This information is included when the dental hygienist or dentist performs the necessary procedures, and as such is indicated on the claim.
Proper medical coding can also be a safeguard against fraud. Learn more about other ways to prevent fraud in your dental practice.
2020 Updates to CDT Dental Codes
Each March, the ADA holds a maintenance committee meeting to determine new codes for the following year. For 2020, there were over 156 code change requests and of those, 37 new codes, 5 revised codes and 6 deleted codes will be added to CDT 2020 dental procedure codes. These will take effect on January 1, 2020.
A majority of the 2020 CDT changes relate to code specificity. Of special interest is a new code that applies to patients with special needs. This code will be assigned when “special treatment considerations for patients/individuals with physical, medical, developmental or cognitive conditions resulting in substantial functional limitations, which requires that modifications be made to delivery of treatment to provide comprehensive oral health care services.”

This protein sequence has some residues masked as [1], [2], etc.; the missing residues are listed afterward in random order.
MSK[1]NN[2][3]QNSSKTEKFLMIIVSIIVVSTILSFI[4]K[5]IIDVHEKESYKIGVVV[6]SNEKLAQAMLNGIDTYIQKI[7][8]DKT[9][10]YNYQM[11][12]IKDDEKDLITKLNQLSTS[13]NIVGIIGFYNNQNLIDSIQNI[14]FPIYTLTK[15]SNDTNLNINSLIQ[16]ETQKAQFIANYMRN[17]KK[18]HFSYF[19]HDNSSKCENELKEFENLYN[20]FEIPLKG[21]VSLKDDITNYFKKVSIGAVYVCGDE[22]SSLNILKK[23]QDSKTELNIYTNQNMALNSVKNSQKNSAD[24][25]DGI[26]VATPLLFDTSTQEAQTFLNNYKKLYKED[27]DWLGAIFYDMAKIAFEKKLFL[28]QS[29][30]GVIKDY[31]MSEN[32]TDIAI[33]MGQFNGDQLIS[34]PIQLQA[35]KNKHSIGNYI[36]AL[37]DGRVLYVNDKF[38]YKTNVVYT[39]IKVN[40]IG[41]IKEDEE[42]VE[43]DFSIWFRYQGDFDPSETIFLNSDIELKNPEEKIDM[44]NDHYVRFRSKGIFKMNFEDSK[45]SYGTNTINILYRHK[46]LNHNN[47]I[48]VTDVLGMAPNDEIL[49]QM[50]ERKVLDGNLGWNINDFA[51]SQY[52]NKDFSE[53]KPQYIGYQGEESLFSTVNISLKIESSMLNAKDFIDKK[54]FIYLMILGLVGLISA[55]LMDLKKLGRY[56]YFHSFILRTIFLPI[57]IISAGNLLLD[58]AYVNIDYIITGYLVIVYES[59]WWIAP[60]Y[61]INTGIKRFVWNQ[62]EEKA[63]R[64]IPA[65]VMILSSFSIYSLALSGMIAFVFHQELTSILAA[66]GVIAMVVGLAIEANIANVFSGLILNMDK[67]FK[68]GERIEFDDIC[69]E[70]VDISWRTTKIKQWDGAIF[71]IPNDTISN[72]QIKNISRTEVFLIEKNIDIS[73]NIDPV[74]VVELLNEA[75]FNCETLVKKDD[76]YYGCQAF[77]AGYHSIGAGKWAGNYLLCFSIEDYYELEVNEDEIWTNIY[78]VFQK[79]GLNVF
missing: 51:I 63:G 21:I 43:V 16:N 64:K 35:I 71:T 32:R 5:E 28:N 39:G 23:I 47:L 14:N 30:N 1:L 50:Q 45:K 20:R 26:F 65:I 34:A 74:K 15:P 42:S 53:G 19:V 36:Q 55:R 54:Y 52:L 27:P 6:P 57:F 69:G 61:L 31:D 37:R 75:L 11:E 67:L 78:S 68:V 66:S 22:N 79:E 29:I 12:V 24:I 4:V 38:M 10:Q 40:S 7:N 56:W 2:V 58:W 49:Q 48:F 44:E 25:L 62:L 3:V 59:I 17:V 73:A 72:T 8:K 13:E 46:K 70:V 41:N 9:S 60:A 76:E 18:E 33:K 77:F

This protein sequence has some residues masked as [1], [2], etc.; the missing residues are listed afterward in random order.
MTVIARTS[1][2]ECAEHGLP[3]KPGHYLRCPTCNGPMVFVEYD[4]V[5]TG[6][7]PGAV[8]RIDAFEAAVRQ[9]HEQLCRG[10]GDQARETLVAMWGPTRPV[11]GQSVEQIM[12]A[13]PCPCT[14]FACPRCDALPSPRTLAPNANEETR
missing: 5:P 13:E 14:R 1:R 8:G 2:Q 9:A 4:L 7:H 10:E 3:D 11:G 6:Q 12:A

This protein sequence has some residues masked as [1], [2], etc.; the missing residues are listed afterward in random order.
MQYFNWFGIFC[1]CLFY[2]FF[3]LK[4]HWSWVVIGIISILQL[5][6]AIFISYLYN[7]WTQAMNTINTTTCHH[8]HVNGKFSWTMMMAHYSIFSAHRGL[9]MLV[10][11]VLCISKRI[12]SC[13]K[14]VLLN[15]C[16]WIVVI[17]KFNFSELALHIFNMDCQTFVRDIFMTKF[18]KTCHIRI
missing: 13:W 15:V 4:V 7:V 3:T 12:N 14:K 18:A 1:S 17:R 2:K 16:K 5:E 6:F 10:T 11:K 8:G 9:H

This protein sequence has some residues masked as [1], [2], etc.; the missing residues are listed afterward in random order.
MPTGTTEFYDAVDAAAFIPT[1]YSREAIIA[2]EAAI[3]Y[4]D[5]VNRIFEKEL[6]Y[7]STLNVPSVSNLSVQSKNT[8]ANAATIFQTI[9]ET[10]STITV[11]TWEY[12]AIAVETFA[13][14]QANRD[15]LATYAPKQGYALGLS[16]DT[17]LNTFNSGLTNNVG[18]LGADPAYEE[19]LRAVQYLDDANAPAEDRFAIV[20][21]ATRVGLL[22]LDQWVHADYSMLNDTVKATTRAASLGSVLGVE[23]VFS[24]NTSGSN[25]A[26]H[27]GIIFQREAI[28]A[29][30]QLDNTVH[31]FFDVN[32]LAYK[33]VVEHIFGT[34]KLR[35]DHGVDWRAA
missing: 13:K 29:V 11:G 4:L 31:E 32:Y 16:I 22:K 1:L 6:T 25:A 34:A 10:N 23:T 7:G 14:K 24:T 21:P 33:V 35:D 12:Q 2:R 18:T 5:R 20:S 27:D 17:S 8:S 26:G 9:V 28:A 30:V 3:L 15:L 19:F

According to Delta Dental Plans Association, “currently there is no method for identifying dental services provided to patients with special needs. This nonclinical administrative code would facilitate the processing of claims and documentation of services directed at this high need population.”
A full list of code revisions will be published in October 2019 and will be available on the ADA website.
Why Correct Coding is Critical
Consistent, uniform, and accurate dental code assignment assists practices with proper record keeping and accurate insurance claim submissions. Accurate claims submission directly correlates to appropriate reimbursement for the dental services. A regular review of your coding can reduce the risk of fraud while providing assurance that claims are being filed compliantly. This is one step in keeping your dental practice running at its best.
Ready to keep your dental practice running smoothly so you can focus on what matters?